Classification of Odors
Flowery ---Fragrant odor of certain flowers
Fruity- Ethereal--- Oranges
Spicy---All odors of spices
Resinous--- Odors of pine woods, sandals
Burnt or Smoky- smell of anything burning
Foul--- smell of decaying organic matter.
Sense of Taste
Sense of Touch
Pain Sensation are classified in to
two ways
Quick sharp pain or
pricking pain
dull lasting pain
Sense of Active Movement

(kinesthetic sensation)
Other sense movement is made
possible by receptors in the -
muscle

tendons

joints

Tabes dorsalis - disease caused


by the damaged tracks along the
receptors to the brain
Sense of Passive movement

(Vestibular Sensation)
The Vestibular portion is composed
of three parts:

saccule
utricle
semi-circular canals

Motion sickness - the unusual stimulation


of the semi-circular canals and vestibule.
(seasickness, airsickness, swing sickness)
Sense of Internal Bodily
Movement

(organic sensation)
Organic sensation is closely related
to biological drives and emotions.
Such experiences as feelings of thirst,
hunger, nausea, bladder and bowel
tension, sexual cravings, thrills,
suffocation, and feeling of fullness are
associated with the activities of
internal structure.
Perception giving meaning to a
stimulus received by the sense
organs.
Sense Modality Threshold
Vision a candle flame seen at 30 miles
on a dark clear night.
Hearing the tick of a watch under quiet
conditions at 20 feet.
Taste one teaspoon of sugar in 2 gallons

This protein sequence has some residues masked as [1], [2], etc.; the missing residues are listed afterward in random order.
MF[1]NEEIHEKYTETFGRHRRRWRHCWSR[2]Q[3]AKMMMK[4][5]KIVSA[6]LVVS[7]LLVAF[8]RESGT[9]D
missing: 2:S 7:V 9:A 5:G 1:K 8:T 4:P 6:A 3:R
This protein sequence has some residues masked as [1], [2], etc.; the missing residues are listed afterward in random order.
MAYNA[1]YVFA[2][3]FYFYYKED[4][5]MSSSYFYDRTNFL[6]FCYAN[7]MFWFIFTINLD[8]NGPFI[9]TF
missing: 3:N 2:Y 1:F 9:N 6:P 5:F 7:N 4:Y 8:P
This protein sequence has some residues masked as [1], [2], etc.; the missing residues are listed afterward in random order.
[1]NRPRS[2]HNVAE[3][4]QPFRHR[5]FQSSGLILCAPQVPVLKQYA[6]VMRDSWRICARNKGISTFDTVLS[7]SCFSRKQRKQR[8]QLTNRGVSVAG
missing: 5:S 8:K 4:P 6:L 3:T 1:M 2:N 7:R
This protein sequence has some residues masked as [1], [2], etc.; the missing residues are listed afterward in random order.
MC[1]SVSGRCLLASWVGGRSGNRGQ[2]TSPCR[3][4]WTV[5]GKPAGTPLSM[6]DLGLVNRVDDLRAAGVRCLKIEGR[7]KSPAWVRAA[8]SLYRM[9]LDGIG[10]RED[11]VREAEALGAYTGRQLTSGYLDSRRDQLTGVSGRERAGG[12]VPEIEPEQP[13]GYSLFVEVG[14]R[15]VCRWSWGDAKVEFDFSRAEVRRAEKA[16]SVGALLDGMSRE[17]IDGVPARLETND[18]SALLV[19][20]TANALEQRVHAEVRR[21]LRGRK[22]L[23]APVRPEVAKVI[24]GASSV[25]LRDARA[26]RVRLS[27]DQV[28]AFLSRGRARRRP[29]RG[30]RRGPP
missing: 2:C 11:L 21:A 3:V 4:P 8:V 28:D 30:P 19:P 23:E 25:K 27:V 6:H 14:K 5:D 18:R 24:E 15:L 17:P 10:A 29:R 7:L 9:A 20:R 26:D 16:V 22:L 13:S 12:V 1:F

of water.
Smell one drop of perfume diffused into
the entire volume of a six-room apartment
Touch wing of fly falling on your cheek
from a distance of 1 cm.
Development of Perception

Nativists insist that perception is


inherent or inborn.
Empiricists - insist that infant is
incapable of perception at the start &
learns to perceive things in the
process of development.
Stimulus Characteristics External
Cues
-Intensity
-Repetition
-Contrast
-Continuity
-Closure
-Movement
-Change of stimulus
- - - - - - - - - - - - - -a
--------- ---- ------------ -----b
Organization in Perception

Perceptual Grouping & Patterning


Similarity
Ex.
00000000 0XVU0
XXXXXXX 0XVU0
VVVVVVV 0XVU0
UUUUUU 0XVU0
Proximity
Ex:
In six groups: In ter con ti nen tal
In two groups: Intercon tinental
In one group: Intercontinental
-Figure & Ground
-Visual Illusions
Characteristics of the
Perciever
Motivation
Past Experience
Physical Characteristics of the
Individual
Set
Interests & Attitudes
Attention
Perception & Social
Factors
Culture & Society
Ex. Muslims avoid pork because of their
religious doctrines while Christian on the
other hand make delectable dishes out of
pork.
Social Suggestion
Ex. A beauty queen advertises a a certain
brand beauty product.
Types of Perception
Perception of Objects Perception involves the
interaction of many senses. This applies to the
perception of events.
Object perception is developmental
Perceptual constancies
Relatively stable or constant
Object constancy
Brightness & Color constancy
Shape Constancy
Size Constancy
Location Constancy
Perception of Depth
Retinal Disparity
Monocular Cues
Geometry of Perspective or Linear
Perspective
Light & Shadow
Movement
Binocular cues
Perception of Movement
Real Motion
Apparent Motion
Autokinetic Movement
Induced Movement
Perception of Time
Perception of persons
Special Types of Perception - ESP
Applied Perception
Perception in Advertising
Sumliminal Advertising
Perceptual defense mechanism
Perception in Advertising
Product & Consumer response
Size
Value Indicators
Jingles
Perception in Public Markets
Visual Illusion in Clothing
Perception of Cosmetic Illusions

Verwandte Interessen